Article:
Richard Warren rounded out his tour of presenting the new FEMA flood maps at the Sag Harbor Village Trustees Public Worksession, on Tuesday, December 9. Thanks to FEMA’s multimillion-dollar effort to update Long Island’s flood maps, using a new digital data system, NAS 1988, and special topography analysis with a type of radar analysis, many Sag Harbor homeowners will find themselves out of the flood plain. Using these new maps, the village will see a 47% reduction in the number of homes in the flood plain. Warren advises these homeowners to retain their flood insurance.
One purpose of Warren’s visit was to advise the board on how and when the village should adopt new flood plain management laws that adhere to the new federal and state building standards. Time is of the essence for adopting these laws, he said. There is a 90 day appeal period, which began in November. The board has six months, from the end of the appeal period, to adopt the new laws. If there are no appeals, the new laws could take effect by August. However, if an appeal is filed, it must first be resolved, and then the board would have six months to update its law.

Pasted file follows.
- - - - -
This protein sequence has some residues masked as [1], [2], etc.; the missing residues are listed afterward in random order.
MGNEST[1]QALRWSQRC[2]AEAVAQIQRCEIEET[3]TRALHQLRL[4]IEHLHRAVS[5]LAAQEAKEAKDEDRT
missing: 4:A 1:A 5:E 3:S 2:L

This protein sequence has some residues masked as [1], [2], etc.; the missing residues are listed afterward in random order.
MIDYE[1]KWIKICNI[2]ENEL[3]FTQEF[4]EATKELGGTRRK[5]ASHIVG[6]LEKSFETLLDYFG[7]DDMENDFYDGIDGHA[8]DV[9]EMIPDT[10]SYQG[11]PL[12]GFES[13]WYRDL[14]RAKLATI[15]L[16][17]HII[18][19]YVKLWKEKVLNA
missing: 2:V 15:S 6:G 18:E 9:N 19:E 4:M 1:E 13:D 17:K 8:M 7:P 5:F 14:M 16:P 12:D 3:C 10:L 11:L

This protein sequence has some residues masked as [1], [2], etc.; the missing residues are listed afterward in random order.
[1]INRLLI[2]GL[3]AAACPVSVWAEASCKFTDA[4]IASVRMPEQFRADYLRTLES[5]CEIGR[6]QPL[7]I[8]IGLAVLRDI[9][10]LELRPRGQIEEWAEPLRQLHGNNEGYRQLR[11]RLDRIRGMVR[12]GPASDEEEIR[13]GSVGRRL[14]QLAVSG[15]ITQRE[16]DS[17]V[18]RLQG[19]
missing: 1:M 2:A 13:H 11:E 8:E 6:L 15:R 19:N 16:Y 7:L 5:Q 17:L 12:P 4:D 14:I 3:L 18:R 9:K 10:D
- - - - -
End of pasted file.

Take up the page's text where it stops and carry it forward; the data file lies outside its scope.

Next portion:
Before the end of this six-month period, the Board of Trustees must present a draft of the laws to the New York State Department of Environmental Conservation. The laws must be passed at least one month before the end of the six-month final map adoption period. FEMA mandated this extra month to review the laws and to correct any errors.
As the worksession drew to a close Sag Harbor Village mayor Greg Ferraris asked Warren if these new laws would affect the new zoning code, which the board hopes to adopt before June. Warren assured Ferraris that the updated FEMA flood maps wouldn’t significantly affect the new zoning code because the adoption of the flood plain regulations are on a different schedule than the new zoning code. Later, Warren added that after the adoption of the new maps, article 16 of the new zoning code would have to be adjusted: “I look at this as more administrative changes that are needed to reflect the new refinement of the flood maps. It’s more important that we make sure the proper maps are being used by the building inspector.”
Ferraris was also concerned about the homeowners who would now be inside the flood plain, when they had previously been outside of it. Ferraris suggested that the board mail out letters to these homes alerting them of their new flood status. He hoped to put it on the agenda for the March meeting.
Â Above image: Worksessions attendee review a slide from the FEMA flood map slideshow presentation, as Richard Warren explained who would be in and who would be out of the flood plain.Â